shielding paint... the only way I can save money there is buying a big can of it.  I did that years ago when I was building partscasters and even keeping the can in a plastic bag it dried up by the time I got done with 4 guitars.  at $50... that's about $13 ea.  I now buy little bottles from mg chem and they are about $30 plus shipping... and with 3 coats you get about 1.5 guitars out of them.  that's a 1 oz bottle.

thank you for the thoughts... def some places I could shave a few bucks here or there.

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3 hours ago, Bizman62 said:

Telling the exact prices for parts is a mission impossible, at least for me. Exotic or otherwise fancy wood is one thing and I can't help wondering how the Far-East bulk manufacturers can sell guitars featuring figured tops for 100 money! Here a simple body blank can easily cost that much.

Speaking about truss rods, I've bought them from China for a fiver or less, the prices have come up a bit since then after they started adding VAT for all items outside the EU. So it's about the same as @curtisa mentioned. The same rods cost a tenner or more at a Finnish luthier supplier. The same applies with most of the parts, domestic or local suppliers cost double compared to the cheapest online vendors.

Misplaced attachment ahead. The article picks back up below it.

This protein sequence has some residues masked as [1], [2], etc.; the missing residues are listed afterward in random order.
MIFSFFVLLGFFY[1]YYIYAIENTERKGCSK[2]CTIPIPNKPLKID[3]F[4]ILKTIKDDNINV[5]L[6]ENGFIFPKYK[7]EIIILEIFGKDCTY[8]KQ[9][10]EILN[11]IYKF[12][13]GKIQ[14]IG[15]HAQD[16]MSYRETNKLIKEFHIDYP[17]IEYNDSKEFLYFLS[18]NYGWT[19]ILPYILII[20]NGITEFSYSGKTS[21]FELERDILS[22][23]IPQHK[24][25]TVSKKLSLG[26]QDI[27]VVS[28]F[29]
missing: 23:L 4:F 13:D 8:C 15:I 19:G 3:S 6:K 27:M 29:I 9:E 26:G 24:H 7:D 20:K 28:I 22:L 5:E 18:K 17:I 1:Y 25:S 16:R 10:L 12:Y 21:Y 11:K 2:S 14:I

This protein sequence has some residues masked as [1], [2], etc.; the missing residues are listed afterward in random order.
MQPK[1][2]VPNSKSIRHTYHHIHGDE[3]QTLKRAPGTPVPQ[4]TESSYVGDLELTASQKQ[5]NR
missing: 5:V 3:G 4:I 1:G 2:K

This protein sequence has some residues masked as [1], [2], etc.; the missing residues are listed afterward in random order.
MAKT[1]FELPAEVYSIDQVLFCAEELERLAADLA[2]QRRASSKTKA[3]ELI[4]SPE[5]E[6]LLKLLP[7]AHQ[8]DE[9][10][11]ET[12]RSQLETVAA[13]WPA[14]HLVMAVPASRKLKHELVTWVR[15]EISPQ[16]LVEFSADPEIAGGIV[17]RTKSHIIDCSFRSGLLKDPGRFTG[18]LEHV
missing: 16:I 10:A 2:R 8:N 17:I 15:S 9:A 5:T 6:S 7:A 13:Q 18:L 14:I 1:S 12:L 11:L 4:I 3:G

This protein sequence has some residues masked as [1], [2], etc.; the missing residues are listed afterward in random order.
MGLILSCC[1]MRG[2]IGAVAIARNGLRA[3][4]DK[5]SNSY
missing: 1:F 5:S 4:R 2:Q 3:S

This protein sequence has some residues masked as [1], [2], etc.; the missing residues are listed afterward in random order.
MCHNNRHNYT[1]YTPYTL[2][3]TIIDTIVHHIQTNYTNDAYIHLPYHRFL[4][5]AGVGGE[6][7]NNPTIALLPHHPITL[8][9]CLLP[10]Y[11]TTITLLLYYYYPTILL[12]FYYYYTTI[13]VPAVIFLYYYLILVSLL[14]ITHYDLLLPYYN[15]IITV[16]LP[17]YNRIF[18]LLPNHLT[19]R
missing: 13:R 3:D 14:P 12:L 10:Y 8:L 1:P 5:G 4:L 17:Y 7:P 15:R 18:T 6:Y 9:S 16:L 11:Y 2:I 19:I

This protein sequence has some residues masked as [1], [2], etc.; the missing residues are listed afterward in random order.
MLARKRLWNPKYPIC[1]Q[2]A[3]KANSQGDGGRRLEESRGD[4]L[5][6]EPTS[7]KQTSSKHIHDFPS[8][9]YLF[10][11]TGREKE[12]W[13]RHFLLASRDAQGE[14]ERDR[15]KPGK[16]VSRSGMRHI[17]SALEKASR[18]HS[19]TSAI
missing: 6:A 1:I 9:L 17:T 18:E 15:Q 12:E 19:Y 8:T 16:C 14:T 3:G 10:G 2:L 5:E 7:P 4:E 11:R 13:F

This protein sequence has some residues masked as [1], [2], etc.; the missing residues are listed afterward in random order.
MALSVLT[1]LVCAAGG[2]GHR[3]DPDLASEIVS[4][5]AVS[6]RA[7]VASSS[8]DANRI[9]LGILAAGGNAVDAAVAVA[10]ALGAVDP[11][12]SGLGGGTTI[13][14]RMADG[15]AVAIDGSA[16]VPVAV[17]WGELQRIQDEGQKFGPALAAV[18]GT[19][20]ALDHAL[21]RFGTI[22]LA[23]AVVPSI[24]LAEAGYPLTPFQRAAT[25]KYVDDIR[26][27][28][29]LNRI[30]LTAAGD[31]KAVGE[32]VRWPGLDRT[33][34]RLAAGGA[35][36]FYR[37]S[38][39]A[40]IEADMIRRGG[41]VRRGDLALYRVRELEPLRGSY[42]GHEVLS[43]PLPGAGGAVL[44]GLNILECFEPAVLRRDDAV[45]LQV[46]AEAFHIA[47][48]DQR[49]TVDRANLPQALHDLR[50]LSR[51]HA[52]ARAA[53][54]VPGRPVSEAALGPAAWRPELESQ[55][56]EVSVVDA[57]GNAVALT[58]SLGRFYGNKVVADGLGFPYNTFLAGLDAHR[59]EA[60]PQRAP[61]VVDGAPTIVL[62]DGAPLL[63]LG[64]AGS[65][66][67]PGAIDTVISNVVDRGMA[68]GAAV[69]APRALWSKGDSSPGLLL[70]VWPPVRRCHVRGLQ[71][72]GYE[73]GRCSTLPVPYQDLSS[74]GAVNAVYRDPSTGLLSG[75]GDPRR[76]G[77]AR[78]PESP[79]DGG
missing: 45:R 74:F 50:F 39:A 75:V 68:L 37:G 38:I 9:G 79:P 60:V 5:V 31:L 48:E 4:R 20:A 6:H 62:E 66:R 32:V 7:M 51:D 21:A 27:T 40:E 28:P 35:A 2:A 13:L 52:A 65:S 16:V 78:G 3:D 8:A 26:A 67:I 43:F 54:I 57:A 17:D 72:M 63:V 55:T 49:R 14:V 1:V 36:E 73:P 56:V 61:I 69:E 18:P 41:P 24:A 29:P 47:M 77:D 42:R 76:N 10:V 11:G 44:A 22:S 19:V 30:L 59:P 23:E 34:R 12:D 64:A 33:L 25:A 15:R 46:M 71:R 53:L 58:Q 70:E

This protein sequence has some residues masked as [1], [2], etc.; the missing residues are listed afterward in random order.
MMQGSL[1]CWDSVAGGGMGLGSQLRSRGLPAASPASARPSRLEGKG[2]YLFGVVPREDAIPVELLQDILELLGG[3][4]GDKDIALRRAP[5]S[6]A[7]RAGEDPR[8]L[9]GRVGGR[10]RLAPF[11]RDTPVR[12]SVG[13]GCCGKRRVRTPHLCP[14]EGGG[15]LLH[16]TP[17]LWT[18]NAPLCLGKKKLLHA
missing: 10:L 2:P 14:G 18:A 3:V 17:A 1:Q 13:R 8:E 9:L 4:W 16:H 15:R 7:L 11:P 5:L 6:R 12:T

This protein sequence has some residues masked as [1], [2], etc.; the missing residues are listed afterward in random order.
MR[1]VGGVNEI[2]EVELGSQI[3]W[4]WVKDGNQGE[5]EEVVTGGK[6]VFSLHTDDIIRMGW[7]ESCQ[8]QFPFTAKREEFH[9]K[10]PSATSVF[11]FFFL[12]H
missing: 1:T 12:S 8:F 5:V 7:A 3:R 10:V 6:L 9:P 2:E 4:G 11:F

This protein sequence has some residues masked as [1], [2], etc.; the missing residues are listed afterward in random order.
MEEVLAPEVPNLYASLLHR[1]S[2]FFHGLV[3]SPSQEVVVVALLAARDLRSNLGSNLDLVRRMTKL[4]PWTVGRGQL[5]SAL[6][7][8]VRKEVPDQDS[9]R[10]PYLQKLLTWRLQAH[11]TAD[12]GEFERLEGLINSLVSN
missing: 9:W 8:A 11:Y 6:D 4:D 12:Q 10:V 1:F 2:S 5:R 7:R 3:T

Regarding the total cost... The workshop/course alone is €165 for 70 hours divided into 5 hour sessions on Saturdays. But that includes tools I never could afford or fit anywhere plus a bunch of fellow builders to help if needed. It's a hobby and most hobbies come with a price tag. Plus it frees me from the household chores on those Saturdays! Anyhow, I could have bought the half a dozen guitars I've built for a quarter of the cost... Who cares!

 

well for the record... this isn't really about trying to make or save money... on some level, perhaps subconscious... I'm trying to dissuade myself from being so "into" it by knowing what it's actually costing me!  do I think I could give it up completely if I wanted to?  no, probably not.  At the least it will make me more learned, and that is never a bad thing.

thank you for the thoughts sir!!

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2 hours ago, mistermikev said:

well for the record... this isn't really about trying to make or save money... on some level, perhaps subconscious...

Yes, that was clear. My attempt was to accentuate that, maybe not so clearly.

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2 hours ago, mistermikev said: